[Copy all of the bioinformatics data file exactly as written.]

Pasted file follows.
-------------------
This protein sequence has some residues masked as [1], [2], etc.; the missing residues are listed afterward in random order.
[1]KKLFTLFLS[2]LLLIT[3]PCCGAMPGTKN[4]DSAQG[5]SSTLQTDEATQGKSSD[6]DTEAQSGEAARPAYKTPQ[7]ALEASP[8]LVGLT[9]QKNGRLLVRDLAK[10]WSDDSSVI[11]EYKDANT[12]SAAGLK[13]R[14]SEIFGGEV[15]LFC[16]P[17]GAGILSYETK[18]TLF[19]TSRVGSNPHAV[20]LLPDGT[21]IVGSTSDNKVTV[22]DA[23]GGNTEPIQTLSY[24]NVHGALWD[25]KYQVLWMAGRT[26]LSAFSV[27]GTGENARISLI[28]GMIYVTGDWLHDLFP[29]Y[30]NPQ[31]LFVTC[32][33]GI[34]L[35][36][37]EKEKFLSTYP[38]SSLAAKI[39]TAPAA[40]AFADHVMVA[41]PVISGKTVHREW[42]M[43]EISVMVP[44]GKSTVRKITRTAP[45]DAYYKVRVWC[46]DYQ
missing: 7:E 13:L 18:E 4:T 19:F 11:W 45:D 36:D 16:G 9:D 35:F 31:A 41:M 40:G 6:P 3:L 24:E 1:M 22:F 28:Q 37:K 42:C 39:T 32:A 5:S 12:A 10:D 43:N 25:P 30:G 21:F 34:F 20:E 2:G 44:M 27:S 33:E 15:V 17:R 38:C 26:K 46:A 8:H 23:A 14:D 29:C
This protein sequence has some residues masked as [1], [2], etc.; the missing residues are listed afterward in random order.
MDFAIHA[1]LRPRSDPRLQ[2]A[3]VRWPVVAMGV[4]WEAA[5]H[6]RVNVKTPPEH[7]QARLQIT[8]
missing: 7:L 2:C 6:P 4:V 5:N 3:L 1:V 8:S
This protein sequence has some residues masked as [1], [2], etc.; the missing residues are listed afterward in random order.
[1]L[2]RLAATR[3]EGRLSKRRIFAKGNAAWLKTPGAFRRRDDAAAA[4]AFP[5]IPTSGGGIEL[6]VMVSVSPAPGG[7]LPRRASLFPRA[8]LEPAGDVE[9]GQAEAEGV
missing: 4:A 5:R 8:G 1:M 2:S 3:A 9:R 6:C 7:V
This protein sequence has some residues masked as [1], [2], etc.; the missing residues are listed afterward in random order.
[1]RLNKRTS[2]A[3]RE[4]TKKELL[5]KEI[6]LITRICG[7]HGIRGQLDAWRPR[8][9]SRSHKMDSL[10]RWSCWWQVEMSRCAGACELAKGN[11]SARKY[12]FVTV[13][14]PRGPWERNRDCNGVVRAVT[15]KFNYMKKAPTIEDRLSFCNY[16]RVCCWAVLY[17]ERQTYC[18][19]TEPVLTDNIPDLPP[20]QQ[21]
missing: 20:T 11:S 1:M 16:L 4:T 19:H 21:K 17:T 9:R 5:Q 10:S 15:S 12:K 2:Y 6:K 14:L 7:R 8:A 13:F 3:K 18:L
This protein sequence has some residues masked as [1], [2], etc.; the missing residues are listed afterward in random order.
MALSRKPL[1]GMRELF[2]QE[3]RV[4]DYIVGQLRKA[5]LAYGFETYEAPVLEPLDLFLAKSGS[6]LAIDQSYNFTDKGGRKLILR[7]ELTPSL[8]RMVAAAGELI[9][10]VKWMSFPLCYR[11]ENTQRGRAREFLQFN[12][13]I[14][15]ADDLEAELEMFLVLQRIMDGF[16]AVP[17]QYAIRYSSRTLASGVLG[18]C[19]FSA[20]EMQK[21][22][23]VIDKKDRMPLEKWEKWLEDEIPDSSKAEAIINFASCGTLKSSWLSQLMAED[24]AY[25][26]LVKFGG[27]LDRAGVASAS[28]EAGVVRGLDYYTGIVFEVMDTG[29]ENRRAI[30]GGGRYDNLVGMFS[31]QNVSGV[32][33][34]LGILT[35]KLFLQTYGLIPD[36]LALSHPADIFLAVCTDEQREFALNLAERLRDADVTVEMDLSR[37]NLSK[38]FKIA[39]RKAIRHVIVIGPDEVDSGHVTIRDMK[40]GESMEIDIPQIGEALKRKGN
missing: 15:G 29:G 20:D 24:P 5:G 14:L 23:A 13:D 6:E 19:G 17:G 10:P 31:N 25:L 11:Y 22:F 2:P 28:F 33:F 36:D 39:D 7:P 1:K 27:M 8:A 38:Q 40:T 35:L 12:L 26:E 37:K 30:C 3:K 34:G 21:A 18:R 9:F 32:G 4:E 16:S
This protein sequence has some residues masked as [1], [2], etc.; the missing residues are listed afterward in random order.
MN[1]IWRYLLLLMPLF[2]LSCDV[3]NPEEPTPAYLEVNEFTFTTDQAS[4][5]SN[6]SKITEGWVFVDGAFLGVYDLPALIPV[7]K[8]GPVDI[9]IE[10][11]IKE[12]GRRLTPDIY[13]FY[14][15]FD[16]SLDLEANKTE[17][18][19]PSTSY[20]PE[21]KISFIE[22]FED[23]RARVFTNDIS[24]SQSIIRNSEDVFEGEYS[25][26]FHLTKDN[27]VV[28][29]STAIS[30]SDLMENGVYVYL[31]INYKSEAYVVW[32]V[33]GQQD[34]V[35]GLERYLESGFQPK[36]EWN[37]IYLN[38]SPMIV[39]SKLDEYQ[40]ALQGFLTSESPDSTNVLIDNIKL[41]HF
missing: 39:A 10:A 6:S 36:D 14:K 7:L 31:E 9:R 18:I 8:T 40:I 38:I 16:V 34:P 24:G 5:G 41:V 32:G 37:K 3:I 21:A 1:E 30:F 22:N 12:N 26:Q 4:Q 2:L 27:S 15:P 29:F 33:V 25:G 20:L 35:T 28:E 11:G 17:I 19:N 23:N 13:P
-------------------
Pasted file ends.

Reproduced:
This protein sequence has some residues masked as [1], [2], etc.; the missing residues are listed afterward in random order.
[1]KKLFTLFLS[2]LLLIT[3]PCCGAMPGTKN[4]DSAQG[5]SSTLQTDEATQGKSSD[6]DTEAQSGEAARPAYKTPQ[7]ALEASP[8]LVGLT[9]QKNGRLLVRDLAK[10]WSDDSSVI[11]EYKDANT[12]SAAGLK[13]R[14]SEIFGGEV[15]LFC[16]P[17]GAGILSYETK[18]TLF[19]TSRVGSNPHAV[20]LLPDGT[21]IVGSTSDNKVTV[22]DA[23]GGNTEPIQTLSY[24]NVHGALWD[25]KYQVLWMAGRT[26]LSAFSV[27]GTGENARISLI[28]GMIYVTGDWLHDLFP[29]Y[30]NPQ[31]LFVTC[32][33]GI[34]L[35][36][37]EKEKFLSTYP[38]SSLAAKI[39]TAPAA[40]AFADHVMVA[41]PVISGKTVHREW[42]M[43]EISVMVP[44]GKSTVRKITRTAP[45]DAYYKVRVWC[46]DYQ
missing: 7:E 13:L 18:E 4:T 19:F 11:W 45:D 36:D 16:G 9:D 35:F 31:A 41:M 40:G 6:P 3:L 24:E 1:M 22:F 28:Q 37:K 42:C 39:T 32:A 5:S 12:A 10:D 43:N 25:P 30:G 21:F 34:F 20:E 2:G 44:M 27:S 33:E 15:V 17:R 38:C 26:K 46:A 8:H 23:A 14:D 29:C
This protein sequence has some residues masked as [1], [2], etc.; the missing residues are listed afterward in random order.
MDFAIHA[1]LRPRSDPRLQ[2]A[3]VRWPVVAMGV[4]WEAA[5]H[6]RVNVKTPPEH[7]QARLQIT[8]
missing: 7:L 2:C 6:P 4:V 5:N 3:L 1:V 8:S
This protein sequence has some residues masked as [1], [2], etc.; the missing residues are listed afterward in random order.
[1]L[2]RLAATR[3]EGRLSKRRIFAKGNAAWLKTPGAFRRRDDAAAA[4]AFP[5]IPTSGGGIEL[6]VMVSVSPAPGG[7]LPRRASLFPRA[8]LEPAGDVE[9]GQAEAEGV
missing: 4:A 5:R 8:G 1:M 2:S 3:A 9:R 6:C 7:V
This protein sequence has some residues masked as [1], [2], etc.; the missing residues are listed afterward in random order.
[1]RLNKRTS[2]A[3]RE[4]TKKELL[5]KEI[6]LITRICG[7]HGIRGQLDAWRPR[8][9]SRSHKMDSL[10]RWSCWWQVEMSRCAGACELAKGN[11]SARKY[12]FVTV[13][14]PRGPWERNRDCNGVVRAVT[15]KFNYMKKAPTIEDRLSFCNY[16]RVCCWAVLY[17]ERQTYC[18][19]TEPVLTDNIPDLPP[20]QQ[21]
missing: 20:T 11:S 1:M 16:L 4:T 19:H 21:K 17:T 9:R 5:Q 10:S 15:S 12:K 2:Y 6:K 14:L 7:R 8:A 13:F 3:K 18:L
This protein sequence has some residues masked as [1], [2], etc.; the missing residues are listed afterward in random order.
MALSRKPL[1]GMRELF[2]QE[3]RV[4]DYIVGQLRKA[5]LAYGFETYEAPVLEPLDLFLAKSGS[6]LAIDQSYNFTDKGGRKLILR[7]ELTPSL[8]RMVAAAGELI[9][10]VKWMSFPLCYR[11]ENTQRGRAREFLQFN[12][13]I[14][15]ADDLEAELEMFLVLQRIMDGF[16]AVP[17]QYAIRYSSRTLASGVLG[18]C[19]FSA[20]EMQK[21][22][23]VIDKKDRMPLEKWEKWLEDEIPDSSKAEAIINFASCGTLKSSWLSQLMAED[24]AY[25][26]LVKFGG[27]LDRAGVASAS[28]EAGVVRGLDYYTGIVFEVMDTG[29]ENRRAI[30]GGGRYDNLVGMFS[31]QNVSGV[32][33][34]LGILT[35]KLFLQTYGLIPD[36]LALSHPADIFLAVCTDEQREFALNLAERLRDADVTVEMDLSR[37]NLSK[38]FKIA[39]RKAIRHVIVIGPDEVDSGHVTIRDMK[40]GESMEIDIPQIGEALKRKGN
missing: 15:G 29:G 20:D 24:P 5:G 14:L 23:A 13:D 6:E 19:G 17:G 10:P 31:N 25:L 11:Y 22:F 2:P 28:F 33:F 36:D 39:D 7:P 1:K 27:M 8:A 38:Q 40:T 35:L 12:L 26:E 37:K 30:C 3:K 34:G 21:A 18:R 9:F 32:G 4:E 16:S
This protein sequence has some residues masked as [1], [2], etc.; the missing residues are listed afterward in random order.
MN[1]IWRYLLLLMPLF[2]LSCDV[3]NPEEPTPAYLEVNEFTFTTDQAS[4][5]SN[6]SKITEGWVFVDGAFLGVYDLPALIPV[7]K[8]GPVDI[9]IE[10][11]IKE[12]GRRLTPDIY[13]FY[14][15]FD[16]SLDLEANKTE[17][18][19]PSTSY[20]PE[21]KISFIE[22]FED[23]RARVFTNDIS[24]SQSIIRNSEDVFEGEYS[25][26]FHLTKDN[27]VV[28][29]STAIS[30]SDLMENGVYVYL[31]INYKSEAYVVW[32]V[33]GQQD[34]V[35]GLERYLESGFQPK[36]EWN[37]IYLN[38]SPMIV[39]SKLDEYQ[40]ALQGFLTSESPDSTNVLIDNIKL[41]HF
missing: 39:A 10:A 6:S 36:D 14:K 7:L 31:E 9:R 18:I 8:T 40:I 38:I 16:V 34:P 24:G 5:G 41:V 32:G 37:K 3:I 21:A 1:E 30:F 22:N 12:N 26:Q 4:Q 2:L 27:S 15:P 29:F 33:V 25:G 20:L 35:T 28:E 11:G 17:I 19:N 23:N 13:P